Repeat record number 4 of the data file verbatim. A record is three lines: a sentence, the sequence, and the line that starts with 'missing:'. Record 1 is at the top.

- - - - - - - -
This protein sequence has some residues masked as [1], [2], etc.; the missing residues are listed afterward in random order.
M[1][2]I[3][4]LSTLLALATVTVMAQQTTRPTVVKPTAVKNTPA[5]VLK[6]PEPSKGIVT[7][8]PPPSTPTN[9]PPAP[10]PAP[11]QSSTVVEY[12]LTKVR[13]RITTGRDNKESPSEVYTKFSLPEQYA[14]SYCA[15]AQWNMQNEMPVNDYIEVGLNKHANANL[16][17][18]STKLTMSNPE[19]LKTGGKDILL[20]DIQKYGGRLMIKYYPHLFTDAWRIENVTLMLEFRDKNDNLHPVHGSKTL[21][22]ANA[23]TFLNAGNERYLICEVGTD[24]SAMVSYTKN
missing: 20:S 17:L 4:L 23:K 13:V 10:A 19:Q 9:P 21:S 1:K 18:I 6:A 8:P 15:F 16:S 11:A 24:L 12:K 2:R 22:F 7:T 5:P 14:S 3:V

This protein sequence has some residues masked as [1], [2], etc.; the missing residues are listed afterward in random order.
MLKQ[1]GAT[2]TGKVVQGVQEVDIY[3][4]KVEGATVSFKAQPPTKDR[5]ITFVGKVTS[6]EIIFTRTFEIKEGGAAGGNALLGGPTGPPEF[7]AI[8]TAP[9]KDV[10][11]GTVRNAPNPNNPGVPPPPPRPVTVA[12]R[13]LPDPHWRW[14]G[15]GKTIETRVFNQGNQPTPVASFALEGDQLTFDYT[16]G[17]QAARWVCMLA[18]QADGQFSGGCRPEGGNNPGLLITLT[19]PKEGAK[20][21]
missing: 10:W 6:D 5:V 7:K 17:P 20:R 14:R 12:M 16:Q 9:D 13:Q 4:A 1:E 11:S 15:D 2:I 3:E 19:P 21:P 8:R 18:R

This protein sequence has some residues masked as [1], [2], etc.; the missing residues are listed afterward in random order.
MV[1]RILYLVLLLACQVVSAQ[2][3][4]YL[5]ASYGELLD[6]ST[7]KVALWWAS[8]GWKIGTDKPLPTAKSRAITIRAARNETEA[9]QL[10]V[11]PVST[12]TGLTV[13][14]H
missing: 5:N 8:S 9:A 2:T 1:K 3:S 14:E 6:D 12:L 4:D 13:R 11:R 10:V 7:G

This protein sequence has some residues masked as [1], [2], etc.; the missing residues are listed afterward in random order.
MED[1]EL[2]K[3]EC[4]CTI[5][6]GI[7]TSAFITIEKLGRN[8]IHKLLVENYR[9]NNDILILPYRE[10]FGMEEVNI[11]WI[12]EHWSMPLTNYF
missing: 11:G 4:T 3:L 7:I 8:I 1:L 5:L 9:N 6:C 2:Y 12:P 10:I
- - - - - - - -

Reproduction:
This protein sequence has some residues masked as [1], [2], etc.; the missing residues are listed afterward in random order.
MED[1]EL[2]K[3]EC[4]CTI[5][6]GI[7]TSAFITIEKLGRN[8]IHKLLVENYR[9]NNDILILPYRE[10]FGMEEVNI[11]WI[12]EHWSMPLTNYF
missing: 11:G 4:T 3:L 7:I 8:I 1:L 5:L 9:N 6:C 2:Y 12:P 10:I